Food is different depending on where you live in India, but mostly eaten with a type of bread or rice, and is at its best when eaten with the hands. The messier it is the better the experience, apparently.

• UK
The national dish is 'fish and chips' - quite simple in recipe. It can be livened up a bit by the traditional use of salt, vinegar and tarter sauce.

Maybe a more exciting combination is the 'fry up' consisting of sausages, bacon, eggs, beans, tomatoes and hash brown depending on your taste.

Urban life

• INDIA
I try not to blink when walking round Delhi, just out of fear of missing something. People fill the sides of the roads, either sleeping in tents, or selling fruit or water, or ironing clothes, anything you can think of.

Slum housing in India
Slum houses

Roads and streets are often half-built, and I have nearly fallen into open manholes and ditches. No two streets look the same, and no two shops do either.

Most exciting are the many markets, where traffic comes to a stand still, and you cannot see in front of you, due to the sheer volume of people. It is action-packed wherever you look, with a huge range of goods being sold, for whatever price your bargaining skills allow. There are also some Western-style malls and arcades, but I try to keep away from them, as they're far less exciting.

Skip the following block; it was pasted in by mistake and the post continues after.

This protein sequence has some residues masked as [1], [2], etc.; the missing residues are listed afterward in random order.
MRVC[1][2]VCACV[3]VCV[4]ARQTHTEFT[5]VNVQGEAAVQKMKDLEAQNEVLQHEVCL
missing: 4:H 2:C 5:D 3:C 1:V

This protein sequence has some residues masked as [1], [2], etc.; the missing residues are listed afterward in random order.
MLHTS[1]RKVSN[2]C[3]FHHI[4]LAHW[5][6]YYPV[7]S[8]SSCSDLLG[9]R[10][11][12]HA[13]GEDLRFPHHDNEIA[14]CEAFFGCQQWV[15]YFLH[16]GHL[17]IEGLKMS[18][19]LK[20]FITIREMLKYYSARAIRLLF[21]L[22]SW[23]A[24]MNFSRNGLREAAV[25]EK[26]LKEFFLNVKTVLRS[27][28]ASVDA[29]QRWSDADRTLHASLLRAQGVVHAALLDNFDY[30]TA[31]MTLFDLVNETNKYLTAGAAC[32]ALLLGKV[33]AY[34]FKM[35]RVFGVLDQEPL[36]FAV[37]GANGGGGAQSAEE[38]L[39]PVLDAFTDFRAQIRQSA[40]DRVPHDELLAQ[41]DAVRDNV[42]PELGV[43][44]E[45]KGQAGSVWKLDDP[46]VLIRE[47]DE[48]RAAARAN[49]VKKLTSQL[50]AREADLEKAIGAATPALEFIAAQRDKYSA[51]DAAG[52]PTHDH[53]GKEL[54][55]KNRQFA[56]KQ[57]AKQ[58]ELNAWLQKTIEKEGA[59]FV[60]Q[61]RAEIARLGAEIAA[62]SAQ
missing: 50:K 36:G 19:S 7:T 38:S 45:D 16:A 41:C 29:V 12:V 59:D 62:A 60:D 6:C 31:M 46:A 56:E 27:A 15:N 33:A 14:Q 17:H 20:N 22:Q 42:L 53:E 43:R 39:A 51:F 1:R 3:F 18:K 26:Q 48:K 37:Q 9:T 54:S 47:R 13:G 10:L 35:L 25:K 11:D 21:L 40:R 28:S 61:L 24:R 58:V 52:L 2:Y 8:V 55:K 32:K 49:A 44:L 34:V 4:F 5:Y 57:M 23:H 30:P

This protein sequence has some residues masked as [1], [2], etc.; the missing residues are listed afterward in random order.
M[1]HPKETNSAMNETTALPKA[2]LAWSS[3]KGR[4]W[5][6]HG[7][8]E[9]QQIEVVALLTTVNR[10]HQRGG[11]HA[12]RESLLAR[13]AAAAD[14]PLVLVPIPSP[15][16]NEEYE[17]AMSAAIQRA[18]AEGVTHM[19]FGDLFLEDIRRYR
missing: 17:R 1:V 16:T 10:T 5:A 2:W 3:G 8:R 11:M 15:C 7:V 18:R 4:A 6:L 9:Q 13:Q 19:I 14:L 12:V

• UK
Many streets look the same in the UK, especially in newly built residential areas where houses are built in identical styles. High streets are usually filled with chain-store shops, and although markets exist, they are usually weekly and operate on a 'pitch system'.

There is however a lot more character in many of the smaller historic or seaside towns. Any open manholes and ditches are usually attended to after an accident and a stern letter to the council!

Real culture shock

Although this is a rather flippant comparison the point is that, whenever travelling somewhere outside of your own country, you will experience some difference, or culture shock which you need to adjust to.

In India, this culture shock is so significant that it's making my time here a real eye-opening experience. It is so different to anything I have seen or imagined before and I think the only way you can really get a grasp for it is by seeing it for yourself.

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Written by Andrew Webster